Each state has its own laws regarding advance directives, and many states have their own forms. Federal law requires hospitals to provide information about advance directives to people in their communities; contact the patient representative or social services department at a hospital near you and request copies. You may also be able to pick up advance-directive forms from your local Office on Aging, state Attorney General’s office, or nearby AARP chapters, senior centers, and assisted living or nursing facilities.
In most—but not all—states, you won’t need to hire an attorney to prepare these documents. Information regarding your particular state’s laws can often be found on web sites for your state’s Attorney General, Statutes, Department of Health, Department of Social Services, Department of Motor Vehicles (driver’s license division), bar association, or medical library. When using the Internet, make sure you are accessing the latest and most accurate information about your state’s health-care advance directives.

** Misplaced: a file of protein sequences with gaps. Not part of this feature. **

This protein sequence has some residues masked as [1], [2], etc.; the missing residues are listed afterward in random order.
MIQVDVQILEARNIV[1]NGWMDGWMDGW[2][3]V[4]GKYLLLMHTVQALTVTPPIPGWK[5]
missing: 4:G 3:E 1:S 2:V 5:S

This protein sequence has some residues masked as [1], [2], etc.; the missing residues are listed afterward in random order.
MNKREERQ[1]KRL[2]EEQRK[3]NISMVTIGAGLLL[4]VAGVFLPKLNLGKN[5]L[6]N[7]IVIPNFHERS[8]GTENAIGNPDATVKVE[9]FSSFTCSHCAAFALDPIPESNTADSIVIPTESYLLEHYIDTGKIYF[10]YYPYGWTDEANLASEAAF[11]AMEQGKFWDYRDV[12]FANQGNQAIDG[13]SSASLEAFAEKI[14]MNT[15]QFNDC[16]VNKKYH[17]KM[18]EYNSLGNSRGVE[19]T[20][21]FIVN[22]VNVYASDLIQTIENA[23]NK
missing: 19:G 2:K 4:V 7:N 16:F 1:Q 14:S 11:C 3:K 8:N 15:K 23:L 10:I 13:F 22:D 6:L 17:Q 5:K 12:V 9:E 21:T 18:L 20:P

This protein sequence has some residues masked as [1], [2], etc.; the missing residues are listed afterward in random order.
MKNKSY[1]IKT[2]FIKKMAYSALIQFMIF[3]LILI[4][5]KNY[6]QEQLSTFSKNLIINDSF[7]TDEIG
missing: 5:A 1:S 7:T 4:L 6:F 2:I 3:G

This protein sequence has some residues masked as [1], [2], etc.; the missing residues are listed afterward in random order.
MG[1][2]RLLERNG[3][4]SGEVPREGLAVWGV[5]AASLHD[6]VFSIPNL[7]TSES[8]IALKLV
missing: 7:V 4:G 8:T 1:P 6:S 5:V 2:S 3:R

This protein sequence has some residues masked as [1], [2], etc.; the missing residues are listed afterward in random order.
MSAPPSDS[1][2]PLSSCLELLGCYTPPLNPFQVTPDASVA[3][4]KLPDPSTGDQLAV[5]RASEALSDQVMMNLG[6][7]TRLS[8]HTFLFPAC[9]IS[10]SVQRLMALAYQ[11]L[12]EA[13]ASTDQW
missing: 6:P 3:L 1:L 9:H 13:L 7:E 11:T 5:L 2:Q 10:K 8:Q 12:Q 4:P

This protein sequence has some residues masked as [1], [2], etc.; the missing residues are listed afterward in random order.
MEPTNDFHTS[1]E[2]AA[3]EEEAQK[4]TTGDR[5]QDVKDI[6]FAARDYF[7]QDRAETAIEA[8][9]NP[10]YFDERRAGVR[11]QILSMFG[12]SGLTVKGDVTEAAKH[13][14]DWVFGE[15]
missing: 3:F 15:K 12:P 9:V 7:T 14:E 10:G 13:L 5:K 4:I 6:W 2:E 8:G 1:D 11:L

- c. Obtaining Advance Directive Documents for Your State
Resources and Tools
Communicate Your Advance Directives for Health Care belongs to a series called Legally Secure Your Financial Future. The series also includes information to help you organize important household papers and begin preparing your estate plan.